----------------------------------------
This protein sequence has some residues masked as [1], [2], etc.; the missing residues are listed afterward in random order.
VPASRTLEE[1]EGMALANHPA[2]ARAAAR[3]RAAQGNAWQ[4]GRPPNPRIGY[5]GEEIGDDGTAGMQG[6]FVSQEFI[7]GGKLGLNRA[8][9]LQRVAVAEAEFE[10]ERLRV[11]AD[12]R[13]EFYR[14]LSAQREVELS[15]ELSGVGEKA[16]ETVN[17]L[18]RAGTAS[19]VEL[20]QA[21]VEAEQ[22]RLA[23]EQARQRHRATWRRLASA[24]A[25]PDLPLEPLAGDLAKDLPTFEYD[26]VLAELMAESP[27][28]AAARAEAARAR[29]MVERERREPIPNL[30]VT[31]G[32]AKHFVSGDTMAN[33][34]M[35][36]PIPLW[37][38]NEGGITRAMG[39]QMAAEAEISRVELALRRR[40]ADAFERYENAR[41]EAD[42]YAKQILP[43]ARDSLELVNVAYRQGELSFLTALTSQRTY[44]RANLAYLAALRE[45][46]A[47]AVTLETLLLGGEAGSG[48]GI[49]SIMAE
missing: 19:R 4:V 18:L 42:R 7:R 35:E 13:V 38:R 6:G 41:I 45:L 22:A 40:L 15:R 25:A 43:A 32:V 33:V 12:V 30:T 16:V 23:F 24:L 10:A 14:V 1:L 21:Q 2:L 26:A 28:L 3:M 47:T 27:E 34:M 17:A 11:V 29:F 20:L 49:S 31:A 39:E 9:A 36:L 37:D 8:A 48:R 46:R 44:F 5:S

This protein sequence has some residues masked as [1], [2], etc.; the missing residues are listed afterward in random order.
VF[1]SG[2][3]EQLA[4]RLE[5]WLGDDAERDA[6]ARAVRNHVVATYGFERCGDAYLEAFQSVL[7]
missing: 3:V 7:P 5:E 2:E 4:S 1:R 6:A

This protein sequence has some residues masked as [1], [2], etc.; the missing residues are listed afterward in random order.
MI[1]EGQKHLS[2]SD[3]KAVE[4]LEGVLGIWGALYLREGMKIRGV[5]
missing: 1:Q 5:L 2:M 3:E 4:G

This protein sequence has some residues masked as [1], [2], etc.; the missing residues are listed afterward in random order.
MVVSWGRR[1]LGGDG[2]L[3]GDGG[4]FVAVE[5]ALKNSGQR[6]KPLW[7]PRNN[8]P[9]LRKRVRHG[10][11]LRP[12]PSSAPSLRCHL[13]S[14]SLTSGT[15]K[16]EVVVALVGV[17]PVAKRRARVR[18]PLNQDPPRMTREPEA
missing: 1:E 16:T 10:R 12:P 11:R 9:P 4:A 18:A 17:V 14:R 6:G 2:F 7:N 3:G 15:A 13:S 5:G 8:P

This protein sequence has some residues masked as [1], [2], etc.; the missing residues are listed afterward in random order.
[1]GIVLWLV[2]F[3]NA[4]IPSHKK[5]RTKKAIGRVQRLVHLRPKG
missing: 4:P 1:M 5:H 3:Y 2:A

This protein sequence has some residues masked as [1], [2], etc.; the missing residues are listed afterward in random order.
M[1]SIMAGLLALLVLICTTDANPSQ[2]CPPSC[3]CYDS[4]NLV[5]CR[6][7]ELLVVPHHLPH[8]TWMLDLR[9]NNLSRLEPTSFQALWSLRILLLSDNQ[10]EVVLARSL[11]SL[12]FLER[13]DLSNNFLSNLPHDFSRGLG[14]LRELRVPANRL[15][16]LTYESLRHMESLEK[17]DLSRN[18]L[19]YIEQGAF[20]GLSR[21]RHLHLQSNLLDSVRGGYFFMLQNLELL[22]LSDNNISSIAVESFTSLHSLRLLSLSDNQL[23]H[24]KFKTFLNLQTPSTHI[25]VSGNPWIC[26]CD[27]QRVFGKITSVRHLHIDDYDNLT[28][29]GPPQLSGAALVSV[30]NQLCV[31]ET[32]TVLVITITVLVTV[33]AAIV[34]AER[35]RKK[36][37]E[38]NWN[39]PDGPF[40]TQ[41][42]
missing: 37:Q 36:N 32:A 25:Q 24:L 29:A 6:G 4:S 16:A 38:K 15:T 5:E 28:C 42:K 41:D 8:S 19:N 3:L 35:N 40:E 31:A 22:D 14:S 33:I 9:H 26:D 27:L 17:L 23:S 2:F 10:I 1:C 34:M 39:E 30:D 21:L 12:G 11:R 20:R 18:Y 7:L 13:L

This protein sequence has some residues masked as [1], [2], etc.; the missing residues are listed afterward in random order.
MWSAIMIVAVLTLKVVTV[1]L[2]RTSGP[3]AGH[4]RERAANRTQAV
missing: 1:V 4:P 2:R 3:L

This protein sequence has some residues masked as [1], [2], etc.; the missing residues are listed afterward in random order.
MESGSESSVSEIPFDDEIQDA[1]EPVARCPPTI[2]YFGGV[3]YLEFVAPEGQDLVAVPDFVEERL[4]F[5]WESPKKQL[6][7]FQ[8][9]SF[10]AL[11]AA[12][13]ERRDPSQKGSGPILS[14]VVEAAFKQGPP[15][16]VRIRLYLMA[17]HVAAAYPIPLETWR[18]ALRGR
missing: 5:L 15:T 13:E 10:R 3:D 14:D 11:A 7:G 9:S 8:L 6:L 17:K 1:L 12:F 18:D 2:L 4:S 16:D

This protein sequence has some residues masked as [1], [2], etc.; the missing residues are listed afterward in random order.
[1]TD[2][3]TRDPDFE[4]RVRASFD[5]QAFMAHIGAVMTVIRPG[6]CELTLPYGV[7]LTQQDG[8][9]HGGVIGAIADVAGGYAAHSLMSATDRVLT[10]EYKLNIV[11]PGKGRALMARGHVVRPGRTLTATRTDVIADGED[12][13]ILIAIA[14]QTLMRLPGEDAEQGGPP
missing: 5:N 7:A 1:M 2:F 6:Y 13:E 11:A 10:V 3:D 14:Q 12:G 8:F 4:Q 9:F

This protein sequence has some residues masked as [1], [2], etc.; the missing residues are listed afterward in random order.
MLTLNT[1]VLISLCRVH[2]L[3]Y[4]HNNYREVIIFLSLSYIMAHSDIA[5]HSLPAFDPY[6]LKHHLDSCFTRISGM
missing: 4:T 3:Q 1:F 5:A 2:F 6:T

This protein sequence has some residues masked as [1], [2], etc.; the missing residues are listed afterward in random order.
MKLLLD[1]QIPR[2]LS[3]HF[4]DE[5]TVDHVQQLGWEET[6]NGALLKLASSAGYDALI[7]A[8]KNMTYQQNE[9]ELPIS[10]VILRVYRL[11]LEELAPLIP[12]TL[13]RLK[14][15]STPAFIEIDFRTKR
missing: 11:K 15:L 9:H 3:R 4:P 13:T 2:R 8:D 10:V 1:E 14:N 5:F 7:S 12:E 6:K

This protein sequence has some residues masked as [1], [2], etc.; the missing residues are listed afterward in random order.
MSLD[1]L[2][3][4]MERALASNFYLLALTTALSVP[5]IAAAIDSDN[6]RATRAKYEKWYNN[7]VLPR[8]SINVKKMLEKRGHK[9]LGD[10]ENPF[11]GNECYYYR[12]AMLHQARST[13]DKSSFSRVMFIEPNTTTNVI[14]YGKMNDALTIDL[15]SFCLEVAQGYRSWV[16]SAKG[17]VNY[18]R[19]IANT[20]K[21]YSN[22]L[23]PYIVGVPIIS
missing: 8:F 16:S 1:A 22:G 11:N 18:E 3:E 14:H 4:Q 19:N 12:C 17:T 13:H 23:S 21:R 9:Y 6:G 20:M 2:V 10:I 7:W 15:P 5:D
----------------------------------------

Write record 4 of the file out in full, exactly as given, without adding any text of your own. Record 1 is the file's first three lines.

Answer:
This protein sequence has some residues masked as [1], [2], etc.; the missing residues are listed afterward in random order.
MVVSWGRR[1]LGGDG[2]L[3]GDGG[4]FVAVE[5]ALKNSGQR[6]KPLW[7]PRNN[8]P[9]LRKRVRHG[10][11]LRP[12]PSSAPSLRCHL[13]S[14]SLTSGT[15]K[16]EVVVALVGV[17]PVAKRRARVR[18]PLNQDPPRMTREPEA
missing: 1:E 16:T 10:R 12:P 11:R 9:P 4:A 18:A 17:V 14:R 6:G 2:F 7:N 3:G 15:A 13:S 5:G 8:P